In later posts, we will give actual definitions of these concepts. But first, some overarching advice about learning these concepts.

There are four main ways you’ll get tested on these concepts.

  1. Given some data, find the value of one of these concepts (e.g. the mean, median, range, etc.).
  2. Given some data, alter the data in some way (e.g. by adding 10 to every value), and then find the value of one of these concepts.
  3. Given some graph/chart, estimate the value of one of these concepts.
  4. Answer some question about some concept's general properties (e.g. that the interquartile range is always less than or equal to the range).

Thus, you want to understand the formal definition well enough to do questions of the first and second types. But you also want to have some intuitive sense for the concepts, so that you can do questions that fall in the third and fourth categories.


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As an LSAT tutor, one of the question types my students most struggle with is “resolve the paradox.” As a law school applicant, the paradox that most nettled me was a paradox centered on law school itself: given that law school is so arduous, why are application figures so robust? Does law school simply attract masochists (or whiners)? Is the well-trod pathway to wealth and political power what tempts people to accept such a hideous fate?

But these questions assume a basic premise, which is that law school is actually hard. Is this true?

Is Law School Hard?

Sorry to disappoint, but the answer to this question is an emphatic “yes”! Of course law school is hard! Have you never talked with a law student? Observe any 1L during finals, or any bedraggled OCI participant, and you will witness the rigors of law school wrought on the human body. Before law school I was youthful and energetic; by November of my 1L year I looked like the “Before” picture in an eye cream ad, and that was on my good days.

Making the decision to attend law school requires accepting that it will likely be difficult.

Why Is Law School (Usually) Hard?

Some people—veterans, parents, interns for Meryl Streep’s character in “The Devil Wears Prada”—don’t find law school particularly onerous because they have survived tougher gauntlets. But most law students are mostly untested in the ways that law schools challenge their students. Looking at the profile of the typical 1L, this is hardly mystifying: a fairly young, relatively recent humanities grad possessed of an abbreviated work history and a roster of academic successes in a context where they are somewhat easy to come by. Despite the maxim that past outcomes do not guarantee future results, most people enter law school either overconfident, underprepared, or both.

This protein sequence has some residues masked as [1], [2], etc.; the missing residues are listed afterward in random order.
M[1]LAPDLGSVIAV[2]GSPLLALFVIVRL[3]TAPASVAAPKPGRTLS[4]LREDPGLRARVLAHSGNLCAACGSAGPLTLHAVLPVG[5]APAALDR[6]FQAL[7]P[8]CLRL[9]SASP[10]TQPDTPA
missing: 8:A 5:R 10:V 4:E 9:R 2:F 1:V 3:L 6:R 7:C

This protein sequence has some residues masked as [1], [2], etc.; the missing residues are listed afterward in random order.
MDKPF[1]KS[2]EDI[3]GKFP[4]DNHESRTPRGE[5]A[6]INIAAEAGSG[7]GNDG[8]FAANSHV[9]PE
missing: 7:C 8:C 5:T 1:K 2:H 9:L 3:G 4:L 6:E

A Tale of Two Law School Experiences

One characterization of law school has it like this: you’ll be thrown into a group of dozens of strangers in a pseudo-professional, contentious setting. You will leave behind a lifetime of continuous and easily-won academic validation for a system in which you are evaluated anonymously, for the first and only time, by a professor whose primary interactions with you will be to point out the weaknesses in your reasoning and comprehension in front of the 50+ snickering strangers whose respect you most covet. Unlike the forgiving grading curves of undergrad, which stretched from lowly B+ to unremarkable A+, desirable grades in law school are in limited supply, and you are competing for them against the people with whom you spend most of your waking hours. Remember also that, like you, these people have probably selected into this profession because of a yen for confrontation and an ability to work hard.

But another characterization has it like this: you have to go to class for between 12 and 17 hours per week, with no other responsibilities. To prepare, you will have to read approximately 25-50 pages per class. In the one-in-twenty chance that you get cold-called and can’t remember every single detail of the case, you can just access one of the many overzealous outlines floating around your school and grow comfortable with CONTROL+F and bullshitting—skills that, incidentally, are useful for any attorney.

So Which Experience Will I Have?

The answer to this question is that it’s largely up to you. If you are a welter of insecurities who regards law school success as the paramount test of intelligence and worth, then you might have the former experience. To ensure that the former perspective doesn’t overtake the latter reality, try to keep the following in mind:

  • Take law school seriously: it is a professional school, and how well you do will likely shape your career prospects. But that doesn’t mean that you can’t screw up...
  • ... And don’t be afraid to screw up: the first time a student in your section gets cold-called and doesn’t know the answer, visceral group mortification sets in. Every time after that point is pretty uneventful, because half the class is on Facebook or shopping online.
  • Treat yourself kindly: go to the gym, eat well, avoid forming bad habits, get lots of sleep, have fun, and relax. I learned this lesson the hard way: as a 1L, I took to pouring myself a fluorescent yellow glass of Mountain Dew each night and setting it beside my bed. Why? Because I knew I would be too exhausted to go make coffee in the morning, and I needed a kick to get myself out of bed. I thought, “I can rest when I am a 2L!” until a mentor encouraged me to sleep more regularly and more often, eat better, and exercise. I was doubtful at first, but another paradox that I was happy to resolve was that my comprehension and attitude improved with more leisure and relaxation time and better self-care.